MacQuilkent is one of the many new names that came to England
following the Norman Conquest
of 1066. The name MacQuilkent comes from the Norman personal name Wilkins,
which in turn is derived from the name William. William,
which is derived from the words will,
meaning resolution and helm,
Early Origins of the MacQuilkent family
The surname MacQuil Kent
was first found in Durham
where they held a family seat
from early times. They were descended from Robert de Wintona, of Glamorgan, one of twelve knights who came into Glamorgan with Robert Fitzhamon, a Norman noble, in 1066. Fitzhamon was Sheriff of Kent
and founder of Tewkesbury.
Early History of the MacQuilkent family
This web page shows only a small excerpt of our MacQuilkent research.Another 215 words (15 lines of text) covering the years 1250, 1610, 1675, 1616 and 1690 are included under the topic Early MacQuilkent History in all our PDF Extended History products and printed products wherever possible.
MacQuilkent Spelling Variations
Multitudes of spelling variations
are a hallmark of Anglo Norman names. Most of these names evolved in the 11th and 12th century, in the time after the Normans
introduced their own Norman French language into a country where Old and Middle English had no spelling rules and the languages of the court were French and Latin. To make matters worse, medieval scribes spelled words according to sound, so names frequently appeared differently in the various documents in which they were recorded. The name was spelled Wilkinson, Wilkisson, Wilkiesson and others.
Early Notables of the MacQuilkent family (pre 1700)
Another 43 words (3 lines of text) are included under the topic Early MacQuilkent Notables in all our PDF Extended History products and printed products wherever possible.
Migration of the MacQuilkent family to Ireland
Some of the MacQuilkent family moved to Ireland
, but this topic is not covered in this excerpt.Another 105 words (8 lines of text) about their life in Ireland is included in all our PDF Extended History products and printed products wherever possible.
Migration of the MacQuil Kent family to the New World and Oceana
Because of this political and religious unrest within English society, many people decided to immigrate to the colonies. Families left for Ireland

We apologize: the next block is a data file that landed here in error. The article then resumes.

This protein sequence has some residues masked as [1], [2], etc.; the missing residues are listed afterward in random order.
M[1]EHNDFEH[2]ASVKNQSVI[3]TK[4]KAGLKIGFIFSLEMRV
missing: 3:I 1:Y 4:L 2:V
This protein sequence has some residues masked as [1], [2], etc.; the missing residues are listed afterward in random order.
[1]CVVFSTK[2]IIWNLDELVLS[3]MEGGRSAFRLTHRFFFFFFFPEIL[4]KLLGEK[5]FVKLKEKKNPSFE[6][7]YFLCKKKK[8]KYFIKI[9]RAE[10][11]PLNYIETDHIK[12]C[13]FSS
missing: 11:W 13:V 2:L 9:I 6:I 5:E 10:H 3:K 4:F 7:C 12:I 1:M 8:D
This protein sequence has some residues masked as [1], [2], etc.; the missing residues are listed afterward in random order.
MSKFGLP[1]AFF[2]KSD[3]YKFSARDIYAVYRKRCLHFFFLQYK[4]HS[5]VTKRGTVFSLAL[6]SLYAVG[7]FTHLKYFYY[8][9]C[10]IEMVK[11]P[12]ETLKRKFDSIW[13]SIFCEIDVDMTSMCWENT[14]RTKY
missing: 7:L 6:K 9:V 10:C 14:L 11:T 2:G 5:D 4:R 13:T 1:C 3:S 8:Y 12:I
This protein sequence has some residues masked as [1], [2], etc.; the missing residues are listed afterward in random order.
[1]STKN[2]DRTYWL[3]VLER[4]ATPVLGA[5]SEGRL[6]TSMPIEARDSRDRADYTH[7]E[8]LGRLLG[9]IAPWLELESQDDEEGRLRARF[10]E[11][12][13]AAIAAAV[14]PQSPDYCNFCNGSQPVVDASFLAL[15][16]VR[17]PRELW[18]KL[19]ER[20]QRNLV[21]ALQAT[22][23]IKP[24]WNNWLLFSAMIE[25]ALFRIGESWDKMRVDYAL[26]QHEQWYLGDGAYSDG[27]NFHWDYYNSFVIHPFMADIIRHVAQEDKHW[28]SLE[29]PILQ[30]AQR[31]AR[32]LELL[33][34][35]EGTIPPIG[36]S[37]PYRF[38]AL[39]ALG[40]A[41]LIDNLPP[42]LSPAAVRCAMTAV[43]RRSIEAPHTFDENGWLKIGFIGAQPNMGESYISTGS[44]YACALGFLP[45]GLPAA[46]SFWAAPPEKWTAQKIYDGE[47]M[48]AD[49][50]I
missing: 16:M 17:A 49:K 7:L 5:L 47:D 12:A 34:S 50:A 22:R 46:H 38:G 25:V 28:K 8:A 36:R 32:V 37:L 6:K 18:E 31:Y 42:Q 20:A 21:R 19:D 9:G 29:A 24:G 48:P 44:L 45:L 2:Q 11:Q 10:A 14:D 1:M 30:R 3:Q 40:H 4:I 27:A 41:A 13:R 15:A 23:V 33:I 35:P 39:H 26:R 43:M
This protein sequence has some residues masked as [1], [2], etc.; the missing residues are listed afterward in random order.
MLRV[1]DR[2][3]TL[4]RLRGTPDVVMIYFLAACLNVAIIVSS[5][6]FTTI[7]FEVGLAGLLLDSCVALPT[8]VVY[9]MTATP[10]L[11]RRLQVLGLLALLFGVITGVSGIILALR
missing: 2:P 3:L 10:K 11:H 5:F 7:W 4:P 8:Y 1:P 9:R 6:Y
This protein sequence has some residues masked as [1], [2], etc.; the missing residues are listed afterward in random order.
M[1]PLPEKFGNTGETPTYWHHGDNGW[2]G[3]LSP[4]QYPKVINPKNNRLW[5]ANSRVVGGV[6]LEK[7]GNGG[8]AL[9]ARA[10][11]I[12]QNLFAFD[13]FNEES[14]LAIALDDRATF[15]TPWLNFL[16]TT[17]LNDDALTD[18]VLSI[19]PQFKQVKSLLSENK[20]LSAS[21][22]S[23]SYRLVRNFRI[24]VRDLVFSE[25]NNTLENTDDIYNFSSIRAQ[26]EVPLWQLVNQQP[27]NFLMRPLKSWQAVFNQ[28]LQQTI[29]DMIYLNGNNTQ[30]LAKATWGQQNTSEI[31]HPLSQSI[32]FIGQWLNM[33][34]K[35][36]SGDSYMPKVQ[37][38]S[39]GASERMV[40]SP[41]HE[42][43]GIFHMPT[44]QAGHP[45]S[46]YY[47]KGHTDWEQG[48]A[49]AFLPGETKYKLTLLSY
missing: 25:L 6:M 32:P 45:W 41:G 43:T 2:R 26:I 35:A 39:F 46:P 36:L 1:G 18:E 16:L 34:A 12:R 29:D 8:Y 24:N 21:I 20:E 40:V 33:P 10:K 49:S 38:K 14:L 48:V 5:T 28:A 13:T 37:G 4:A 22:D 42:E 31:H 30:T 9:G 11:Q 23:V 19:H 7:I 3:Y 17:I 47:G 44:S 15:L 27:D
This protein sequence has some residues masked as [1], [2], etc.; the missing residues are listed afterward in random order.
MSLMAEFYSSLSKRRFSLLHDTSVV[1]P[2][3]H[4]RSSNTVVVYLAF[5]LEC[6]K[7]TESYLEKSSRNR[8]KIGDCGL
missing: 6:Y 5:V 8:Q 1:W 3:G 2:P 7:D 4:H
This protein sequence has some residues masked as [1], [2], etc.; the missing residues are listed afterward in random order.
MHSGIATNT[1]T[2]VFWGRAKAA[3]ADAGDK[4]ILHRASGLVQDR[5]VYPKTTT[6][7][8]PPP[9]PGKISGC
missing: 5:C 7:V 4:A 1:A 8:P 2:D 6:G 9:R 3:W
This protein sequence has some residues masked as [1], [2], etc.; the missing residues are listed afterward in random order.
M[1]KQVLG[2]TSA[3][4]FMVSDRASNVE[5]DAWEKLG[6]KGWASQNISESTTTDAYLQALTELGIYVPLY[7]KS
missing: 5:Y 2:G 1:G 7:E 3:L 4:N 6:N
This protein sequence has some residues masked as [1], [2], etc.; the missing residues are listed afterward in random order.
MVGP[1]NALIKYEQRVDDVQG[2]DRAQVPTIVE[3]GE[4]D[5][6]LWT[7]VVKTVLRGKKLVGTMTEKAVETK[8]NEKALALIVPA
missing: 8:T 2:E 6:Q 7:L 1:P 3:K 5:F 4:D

, North America, and Australia
in enormous numbers, traveling at high cost in extremely inhospitable conditions. The New World in particular was a desirable destination, but the long voyage caused many to arrive sick and starving. Those who made it, though, were welcomed by opportunities far greater than they had known at home in England
. Many of these families went on to make important contributions to the emerging nations of Canada and the United States. Analysis of immigration records indicates that some of the first North American immigrants bore the name MacQuilkent or a variant listed above: William Wilkinson, who arrived in Virginia in 1606, 14 years before the "Mayflower"; Lawrence Wilkinson, who arrived in Providence, RI in 1645.
The MacQuilkent Motto
The motto was originally a war cry or slogan. Mottoes first began to be shown with arms in the 14th and 15th centuries, but were not in general use until the 17th century. Thus the oldest coats of arms generally do not include a motto. Mottoes seldom form part of the grant of arms: Under most heraldic authorities, a motto is an optional component of the coat of arms, and can be added to or changed at will; many families have chosen not to display a motto.
Motto: Non mihi sed tibi gloria
Motto Translation: Glory to thee, not to me.